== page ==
Excessive sleepiness (ES) is associated with several sleep disorders, including narcolepsy and obstructive sleep apnea (OSA). A role for monoaminergic systems in treating these conditions is highlighted by the clinical use of US Food and Drug Administration–approved drugs that act on these systems, such as dextroamphetamine, methylphenidate, modafinil, and armodafinil. Solriamfetol (JZP-110) is a wake-promoting agent that is currently being evaluated to treat ES in patients with narcolepsy or OSA. Clinical and preclinical data suggest that the wake-promoting effects of solriamfetol differ from medications such as modafinil and amphetamine. The goal of the current studies was to characterize the mechanism of action of solriamfetol at monoamine transporters using in vitro and in vivo assays. Results indicate that solriamfetol has dual reuptake inhibition activity at dopamine (DA; IC50 5 2.9 mM) and norepinephrine (NE; IC50 5 4.4 mM) transporters, and this activity is associated in vivo with increased extracellular concentration of DA and NE as measured by microdialysis. Solriamfetol has negligible functional activity at the serotonin transporter (IC50 . 100 mM). Moreover, the wake-promoting effects of solriamfetol are probably owing to activity at DA and NE transporters rather than other neurotransmitter systems, such as histamine or orexin. The dual activity of solriamfetol at DA and NE transporters and the lack of significant monoamine-releasing properties of solriamfetol might explain the differences in the in vivo effects of solriamfetol compared with modafinil or amphetamine. Taken together, these data suggest that solriamfetol may offer an important advancement in the treatment of ES in patients with narcolepsy or OSA.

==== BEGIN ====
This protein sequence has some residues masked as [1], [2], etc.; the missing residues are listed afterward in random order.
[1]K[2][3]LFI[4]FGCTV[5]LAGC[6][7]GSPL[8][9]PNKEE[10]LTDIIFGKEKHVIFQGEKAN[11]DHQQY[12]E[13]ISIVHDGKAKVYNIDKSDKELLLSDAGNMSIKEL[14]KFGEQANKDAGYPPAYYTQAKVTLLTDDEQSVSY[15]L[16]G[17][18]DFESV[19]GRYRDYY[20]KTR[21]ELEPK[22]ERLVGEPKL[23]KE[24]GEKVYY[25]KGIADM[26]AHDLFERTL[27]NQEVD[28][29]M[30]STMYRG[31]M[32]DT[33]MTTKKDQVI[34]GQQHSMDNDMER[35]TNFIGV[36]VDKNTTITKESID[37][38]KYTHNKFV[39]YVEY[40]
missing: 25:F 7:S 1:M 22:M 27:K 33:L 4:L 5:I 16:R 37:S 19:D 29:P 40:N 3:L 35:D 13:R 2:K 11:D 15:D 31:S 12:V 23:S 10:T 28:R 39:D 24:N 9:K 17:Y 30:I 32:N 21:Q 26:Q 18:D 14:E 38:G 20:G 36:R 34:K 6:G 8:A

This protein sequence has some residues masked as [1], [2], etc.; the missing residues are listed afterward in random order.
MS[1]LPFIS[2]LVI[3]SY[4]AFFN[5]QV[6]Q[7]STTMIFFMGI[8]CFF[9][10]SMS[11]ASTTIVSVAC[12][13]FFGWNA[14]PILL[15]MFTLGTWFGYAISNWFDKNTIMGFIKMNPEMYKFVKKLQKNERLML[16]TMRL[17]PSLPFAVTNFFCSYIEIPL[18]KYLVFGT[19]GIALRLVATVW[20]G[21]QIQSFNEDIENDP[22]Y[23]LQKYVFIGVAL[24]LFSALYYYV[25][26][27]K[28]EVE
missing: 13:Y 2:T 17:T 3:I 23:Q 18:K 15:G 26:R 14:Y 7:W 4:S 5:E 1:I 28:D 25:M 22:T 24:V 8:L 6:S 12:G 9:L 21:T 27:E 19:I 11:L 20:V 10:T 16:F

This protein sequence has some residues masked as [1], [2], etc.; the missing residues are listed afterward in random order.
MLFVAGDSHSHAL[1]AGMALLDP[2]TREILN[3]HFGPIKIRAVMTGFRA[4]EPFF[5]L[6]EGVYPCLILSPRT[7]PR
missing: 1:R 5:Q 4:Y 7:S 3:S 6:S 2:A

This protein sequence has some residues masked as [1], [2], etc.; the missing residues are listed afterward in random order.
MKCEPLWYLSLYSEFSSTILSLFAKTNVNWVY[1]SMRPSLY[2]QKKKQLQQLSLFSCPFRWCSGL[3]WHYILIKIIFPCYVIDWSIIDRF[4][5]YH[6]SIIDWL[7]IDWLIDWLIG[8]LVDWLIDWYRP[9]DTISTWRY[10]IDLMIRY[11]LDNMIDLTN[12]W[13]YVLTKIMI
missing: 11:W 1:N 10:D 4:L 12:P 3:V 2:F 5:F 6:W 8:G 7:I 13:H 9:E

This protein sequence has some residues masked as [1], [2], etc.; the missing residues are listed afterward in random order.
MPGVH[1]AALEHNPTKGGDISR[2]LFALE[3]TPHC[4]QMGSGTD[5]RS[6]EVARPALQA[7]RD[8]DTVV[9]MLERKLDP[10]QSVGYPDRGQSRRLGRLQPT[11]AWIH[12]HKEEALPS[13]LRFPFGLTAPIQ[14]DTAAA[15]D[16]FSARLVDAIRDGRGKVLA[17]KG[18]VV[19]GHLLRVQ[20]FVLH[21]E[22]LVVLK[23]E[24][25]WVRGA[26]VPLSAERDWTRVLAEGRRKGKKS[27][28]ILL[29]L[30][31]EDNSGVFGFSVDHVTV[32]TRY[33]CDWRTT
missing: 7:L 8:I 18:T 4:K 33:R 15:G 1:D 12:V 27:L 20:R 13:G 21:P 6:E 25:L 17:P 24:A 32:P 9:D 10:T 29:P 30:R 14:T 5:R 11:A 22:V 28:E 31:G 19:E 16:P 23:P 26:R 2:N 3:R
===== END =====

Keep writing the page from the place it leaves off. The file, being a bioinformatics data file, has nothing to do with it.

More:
|Original language||English (US)|
|Number of pages||10|
|Journal||Journal of Pharmacology and Experimental Therapeutics|
|State||Published - Aug 1 2018|
ASJC Scopus subject areas
- Molecular Medicine